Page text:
Domestic secondary consumer unit - test certificate?

Discussion in 'Electricians' Talk' started by Beacon, Mar 12, 2019.

  1. Beacon

    Beacon New Member

    Hello all - my first post here and only a few months in the job so, be gentle ...

    I qualified last year after a lifetime of doing my own electrics and electronics, and am getting used to the correct way of doing things as per the wiring regs.

    A job I have just done is to replace an old fuse board with an 18th edition RCD consumer unit. This is a secondary unit to the main CU (an older MCB based unit with an external RCD) presumably fitted when the property was extended some time ago.
    The new CU has 4 circuits, 1 lighting ring final, 1 socket wing final and 2 socket finals.

    All is fine and dandy - but what certificate do I complete? No new circuits have been added BUT the CU has been changed, so the way I read the regs (644.1) a EIC is required. Is this correct? And if so, does this cover just the new CU and it's circuits or the WHOLE installation (please God, no!)?

    I'm fast discovering that certification is the worst part of the job :(

    Thanks in advance all for your time and trouble.
     
  2. unphased

    unphased Screwfix Select

    You need an EIC for the new consumer unit and the circuits attached to it. If you haven't altered any other circuits you don't need any other certification. It would be prudent to do an EICR for them if you have the knowledge and expertise but no need for anything else.
     
  3. Beacon

    Beacon New Member

    Excellent! The house is old and rambling, a full EICR would be troublesome. I may suggest it to them as a follow up though. Thanks unphased :)
     
  4. Coloumb

    Coloumb Well-Known Member

    If you issue an EICR make sure your insurance covers you for it. Hopefully you did an "all RCBO" installation?
     
  5. Beacon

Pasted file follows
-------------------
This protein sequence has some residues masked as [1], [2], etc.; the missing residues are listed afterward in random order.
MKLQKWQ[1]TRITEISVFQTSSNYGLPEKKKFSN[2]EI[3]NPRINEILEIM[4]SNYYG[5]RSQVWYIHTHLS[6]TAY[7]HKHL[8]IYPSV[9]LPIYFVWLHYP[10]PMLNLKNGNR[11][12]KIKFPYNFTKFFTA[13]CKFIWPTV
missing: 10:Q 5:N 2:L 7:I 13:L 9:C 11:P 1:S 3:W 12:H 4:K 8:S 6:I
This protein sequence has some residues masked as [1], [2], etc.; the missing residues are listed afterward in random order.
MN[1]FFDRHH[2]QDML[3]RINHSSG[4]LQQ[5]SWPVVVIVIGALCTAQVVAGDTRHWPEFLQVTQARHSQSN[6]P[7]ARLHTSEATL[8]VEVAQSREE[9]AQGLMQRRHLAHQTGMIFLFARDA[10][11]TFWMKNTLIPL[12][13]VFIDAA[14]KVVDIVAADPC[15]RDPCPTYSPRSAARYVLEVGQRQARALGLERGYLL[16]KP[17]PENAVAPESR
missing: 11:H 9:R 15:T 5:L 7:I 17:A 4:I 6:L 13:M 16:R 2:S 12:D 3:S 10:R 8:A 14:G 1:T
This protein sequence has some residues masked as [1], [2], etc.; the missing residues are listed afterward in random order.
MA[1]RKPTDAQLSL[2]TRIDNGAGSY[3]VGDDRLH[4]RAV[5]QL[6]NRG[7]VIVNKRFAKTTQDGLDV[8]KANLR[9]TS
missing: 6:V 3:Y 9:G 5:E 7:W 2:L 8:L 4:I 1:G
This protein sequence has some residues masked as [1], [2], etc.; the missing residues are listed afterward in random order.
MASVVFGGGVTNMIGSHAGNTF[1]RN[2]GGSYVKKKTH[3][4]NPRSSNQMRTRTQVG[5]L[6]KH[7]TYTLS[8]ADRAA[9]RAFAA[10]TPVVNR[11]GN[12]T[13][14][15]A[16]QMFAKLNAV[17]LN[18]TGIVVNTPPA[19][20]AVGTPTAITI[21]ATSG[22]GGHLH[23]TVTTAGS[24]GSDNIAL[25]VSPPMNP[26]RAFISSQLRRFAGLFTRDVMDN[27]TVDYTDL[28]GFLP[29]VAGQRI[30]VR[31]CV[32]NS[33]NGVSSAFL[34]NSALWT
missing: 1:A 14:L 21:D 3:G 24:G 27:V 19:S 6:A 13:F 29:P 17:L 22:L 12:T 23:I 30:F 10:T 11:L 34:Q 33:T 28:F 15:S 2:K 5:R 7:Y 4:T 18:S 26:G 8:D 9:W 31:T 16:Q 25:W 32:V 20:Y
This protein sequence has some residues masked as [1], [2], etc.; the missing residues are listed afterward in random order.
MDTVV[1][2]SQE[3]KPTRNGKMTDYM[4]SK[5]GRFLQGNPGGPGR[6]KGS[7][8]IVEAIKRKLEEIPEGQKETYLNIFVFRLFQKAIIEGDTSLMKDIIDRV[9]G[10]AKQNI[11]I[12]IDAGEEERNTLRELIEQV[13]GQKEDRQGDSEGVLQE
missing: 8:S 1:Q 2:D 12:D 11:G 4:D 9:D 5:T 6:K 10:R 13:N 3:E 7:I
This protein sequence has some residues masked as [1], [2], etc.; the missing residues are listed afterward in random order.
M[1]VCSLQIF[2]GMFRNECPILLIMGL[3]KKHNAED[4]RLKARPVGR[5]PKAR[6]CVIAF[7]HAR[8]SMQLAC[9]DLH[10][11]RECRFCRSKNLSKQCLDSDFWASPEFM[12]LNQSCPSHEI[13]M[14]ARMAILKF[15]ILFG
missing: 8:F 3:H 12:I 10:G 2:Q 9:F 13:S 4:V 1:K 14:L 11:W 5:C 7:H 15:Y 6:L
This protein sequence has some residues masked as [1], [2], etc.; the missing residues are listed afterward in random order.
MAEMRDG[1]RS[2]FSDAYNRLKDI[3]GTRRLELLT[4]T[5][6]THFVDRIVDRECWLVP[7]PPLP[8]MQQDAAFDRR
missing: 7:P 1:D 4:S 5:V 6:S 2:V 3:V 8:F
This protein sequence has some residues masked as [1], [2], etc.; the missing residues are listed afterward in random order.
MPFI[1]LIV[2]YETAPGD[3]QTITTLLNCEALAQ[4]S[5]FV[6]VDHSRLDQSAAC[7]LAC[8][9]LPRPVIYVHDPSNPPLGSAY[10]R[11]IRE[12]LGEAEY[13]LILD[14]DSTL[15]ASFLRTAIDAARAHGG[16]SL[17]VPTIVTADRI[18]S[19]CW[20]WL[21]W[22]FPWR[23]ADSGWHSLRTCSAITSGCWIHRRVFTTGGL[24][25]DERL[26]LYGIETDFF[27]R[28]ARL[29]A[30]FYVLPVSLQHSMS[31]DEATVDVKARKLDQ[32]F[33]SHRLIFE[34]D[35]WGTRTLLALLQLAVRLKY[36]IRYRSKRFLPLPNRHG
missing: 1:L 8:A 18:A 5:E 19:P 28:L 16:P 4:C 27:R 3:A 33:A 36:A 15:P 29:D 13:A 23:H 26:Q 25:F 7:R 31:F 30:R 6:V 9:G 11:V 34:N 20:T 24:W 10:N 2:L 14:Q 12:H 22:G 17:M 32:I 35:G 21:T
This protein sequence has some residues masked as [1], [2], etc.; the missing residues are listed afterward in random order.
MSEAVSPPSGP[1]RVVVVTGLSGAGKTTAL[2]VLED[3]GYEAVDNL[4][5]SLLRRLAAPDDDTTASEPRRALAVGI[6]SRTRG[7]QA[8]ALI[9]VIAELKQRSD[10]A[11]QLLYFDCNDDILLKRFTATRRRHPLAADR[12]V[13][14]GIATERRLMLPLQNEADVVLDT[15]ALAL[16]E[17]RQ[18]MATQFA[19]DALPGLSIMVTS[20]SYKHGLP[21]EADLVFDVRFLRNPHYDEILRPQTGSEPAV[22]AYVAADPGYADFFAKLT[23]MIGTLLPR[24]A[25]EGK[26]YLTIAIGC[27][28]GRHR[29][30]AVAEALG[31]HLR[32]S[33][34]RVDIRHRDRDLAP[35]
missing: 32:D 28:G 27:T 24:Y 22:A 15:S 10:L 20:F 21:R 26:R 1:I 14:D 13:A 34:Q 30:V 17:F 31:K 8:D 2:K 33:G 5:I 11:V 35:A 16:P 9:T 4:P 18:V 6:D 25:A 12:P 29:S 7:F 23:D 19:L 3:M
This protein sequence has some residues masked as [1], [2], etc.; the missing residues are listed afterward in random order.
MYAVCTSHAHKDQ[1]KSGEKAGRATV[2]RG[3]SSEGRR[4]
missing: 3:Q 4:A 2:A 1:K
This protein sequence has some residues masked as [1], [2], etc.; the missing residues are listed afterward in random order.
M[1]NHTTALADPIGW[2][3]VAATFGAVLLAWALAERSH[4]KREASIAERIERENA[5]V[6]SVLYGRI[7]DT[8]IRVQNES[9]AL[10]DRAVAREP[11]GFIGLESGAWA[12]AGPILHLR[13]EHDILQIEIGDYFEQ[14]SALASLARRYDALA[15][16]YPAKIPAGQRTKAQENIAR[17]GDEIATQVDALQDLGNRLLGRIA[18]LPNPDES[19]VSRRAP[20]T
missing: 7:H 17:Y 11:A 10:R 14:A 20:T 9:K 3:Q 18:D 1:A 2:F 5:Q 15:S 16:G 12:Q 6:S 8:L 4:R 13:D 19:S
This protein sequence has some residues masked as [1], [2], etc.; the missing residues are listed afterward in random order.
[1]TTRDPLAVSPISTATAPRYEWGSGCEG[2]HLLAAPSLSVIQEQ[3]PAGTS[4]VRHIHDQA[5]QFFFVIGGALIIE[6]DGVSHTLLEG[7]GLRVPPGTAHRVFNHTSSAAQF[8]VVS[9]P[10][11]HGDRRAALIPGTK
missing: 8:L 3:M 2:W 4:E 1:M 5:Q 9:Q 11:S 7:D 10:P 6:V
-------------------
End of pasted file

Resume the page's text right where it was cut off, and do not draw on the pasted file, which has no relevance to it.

Beacon New Member

    Mmmm, I will, took it out with Direct Line and therefore specifics were a little sparse...
     
  6. Coloumb

    Coloumb Well-Known Member

    You need liability and indemnity - they are two different thing. If you don't have indemnity I would not issue any EICR's at all.
     
  7. spinlondon

    spinlondon Well-Known Member

    Lol, says the man who has no insurance at all.
     
    Risteard likes this.
  8. Coloumb

    Coloumb Well-Known Member

    I only do DIY, he is charging customers for his work. There is a major difference between the two.

    But it doesn't come as any particular surprise you don't get this.
     
  9. spinlondon

    spinlondon Well-Known Member

    What makes you think I don’t get it?
    Just thought it ironic that you who has no insurance should be advising someone to obtain some.
     
  10. Risteard

    Risteard Well-Known Member

    Actually, you would - with "for entertainment and comedy purposes only" written on it.
     
  11. Comlec

    Comlec Well-Known Member

    But it will keep you on your toes and improve your work.
    Design - Install - Test - Certify
    All part of the job.
     
  12. Bazza-spark

    Bazza-spark Well-Known Member

    Don't forget that a CU replacement is notifiable to LABC under Part Peee!

    Kind regards
     
  13. Coloumb

    Coloumb Well-Known Member

    What is this meant to mean?
     
  14. peter palmer

    peter palmer Well-Known Member

    How is someone who has months of experience able to have a career when it took me about 15 years, I feel such a fool, all those wasted years.
     
  15. Risteard

    Risteard Well-Known Member

    You know what it means. You've already admitted to writing invalid certificates with "this certificate is intended as a joke only and cannot be considered valid under any circumstances" or some other such nonsense on them. So it's hard to see how you wouldn't take a similar attitude with reports.

    Why don't you abandon electricity forever and leave it to the qualified and competent operatives. You are just a clueless and probably dangerous DIYer, and an affront to all decent people everywhere.
     
  16. Coloumb

    Coloumb Well-Known Member

    Because I don't do it for a living. I don't issue reports for anyone. Why would I need to indemnify myself? So I can sue myself in court?

    For a start you have had zero visibility of my work so this statement is stupid and pointless.
     
  17. techie

    techie Member

    Behave children....
     

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